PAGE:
Ashok Kumar, a young day labourer left incapable of hard work by what he says was a police bullet, does not expect any compensation from a BJP government.
Stories of injustice and hardship abounded on Sunday at the Ramlila Maidan here, where the families of the 13 Dalits killed during a nationwide protest on April 2, and the 2,000 who were injured, were honoured at a Bahujan Samman Mahasabha.
Ten Dalits died in police firing during the strike, held against the Supreme Court’s changes to the Scheduled Castes and Scheduled Tribes (Prevention of Atrocities) Act, and one child died after falling into a burning motorcycle. Two others were killed, allegedly by higher-caste mobs — one of them in follow-up violence two days later.
Sculptures of the 13 “martyr Bhim soldiers” have been put up at the event, organised by the Ghaziabad-based Satya Shodhak Sangh, a breakaway faction of the Bhim Army. Now placed before larger figures of Babasaheb Ambedkar, the Buddha and Emperor Ashoka, the busts will later be taken to the victims’ native places.
Their families and the injured were felicitated with copies of the Constitution. The strike led to the passage of a law to restore the original act.
Suresh, 60, a day labourer from Gadla village in Muzaffarnagar, Uttar Pradesh, described how his 22-year-old son Amresh was killed during the strike.
“He was a daily wage labourer too and had gone to find work in town. He was unsuccessful, and went to Muzaffarnagar railway station where several of our (Jatav caste) boys were protesting,” Suresh said.
“Our boys told me he was shot in the chest by an officer. The protesters put him on a pushcart and wheeled him towards the government hospital. He died on the way.”
Suresh, who has a daughter and two other sons who too work as day labourers, said he had not received compensation. He, however, felt encouraged to see his son’s sculpture among the 13.
He claimed the inspector accused of killing his son picked him up a few days later and took him to New Mandi police station at the district headquarters. “He asked me to name any Muslim as a suspect in my son’s murder, and said I would get Rs 10 lakh as compensation. I refused. He said that if I wanted peace, I had to name someone. I said, ‘I know you killed my son’,” Suresh said.
“He called me (an expletive followed by a caste slur) and threatened to beat me up. I warned him that I would complain. Later, the police arrested a Dalit boy named Ram Sharan for the violence in which Amresh died.”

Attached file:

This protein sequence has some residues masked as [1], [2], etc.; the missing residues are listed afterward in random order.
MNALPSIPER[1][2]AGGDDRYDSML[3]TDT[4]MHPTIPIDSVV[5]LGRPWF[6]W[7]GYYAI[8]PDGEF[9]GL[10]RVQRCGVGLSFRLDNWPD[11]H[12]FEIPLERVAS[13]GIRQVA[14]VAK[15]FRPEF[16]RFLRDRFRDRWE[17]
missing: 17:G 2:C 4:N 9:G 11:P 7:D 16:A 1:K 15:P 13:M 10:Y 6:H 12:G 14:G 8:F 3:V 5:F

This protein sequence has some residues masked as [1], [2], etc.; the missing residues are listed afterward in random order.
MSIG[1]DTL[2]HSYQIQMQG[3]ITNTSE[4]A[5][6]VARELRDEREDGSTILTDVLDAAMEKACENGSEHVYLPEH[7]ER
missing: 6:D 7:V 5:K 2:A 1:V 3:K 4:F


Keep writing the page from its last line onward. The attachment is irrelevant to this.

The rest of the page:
He added: “I cannot afford to fight for justice for my son. None of our neighbours helped us, and the Jat landlords of our village keep asking my sons what use it is to us (Jatavs) to go and protest.”
Anup Kumar, 22, and Ashok, 27, day labourers from Kaithal in Haryana, suffered bullet injuries.
Anup, who’s doing his BA via correspondence, faced caste slurs and segregated dining in school. Ashok says he is forced to bring his own cup to teashops in his village. Neither has ever filed a case under the Atrocities Act.
“I went to the protest so that my children would have this right (under the act). It was a large demonstration. The police opened fire. I was hit,” Ashok said.
Anup says he was shot at by goons. The bullets fractured Anup’s thigh and Ashok’s hipbone. Neither has received compensation. No political party apart from the Bahujan Samaj Party has called on them.
“Neither of us can do hard labour any more. My spine hurts and I can’t bend my left knee completely. Doctors at PGI Rohtak say I need another surgery,” Anup said.
“Our families paid for our treatment and we are dependent on them. The Jats injured during their 2016 quota agitation received compensation. Aren’t we citizens too?”
Both the young men as well as Suresh say their lives have been ruined and that they expect no relief unless the BJP is voted out of power in their states.
Shiksha Pariya’s son Gopi, an activist of the BSP and later the Bhim Army, was shot dead in Shobhapur, Meerut, on April 4. His name was on a list of alleged arsonists circulated on WhatsApp and aired on a Hindi channel.
Shiksha’s husband Tarachand Pariya, BSP leader and poet, and son Prashant are in jail, awaiting trial in connection with the December murder of Ashish Gujjar, one of those accused of shooting Gopi.
“I feel no fear. Everyone loved Gopi, who was always there to help others. My husband and Prashant are innocent. They would feel proud seeing Gopi’s sculpture,” she said.
Her nephew Ajay, 14, a Class X student, said: “I couldn’t attend school regularly last year as the police often stop me for questioning on the way. My board exams start next month. I hope I can take the exam, but I might lose a year if I’m stopped by the police or goons.”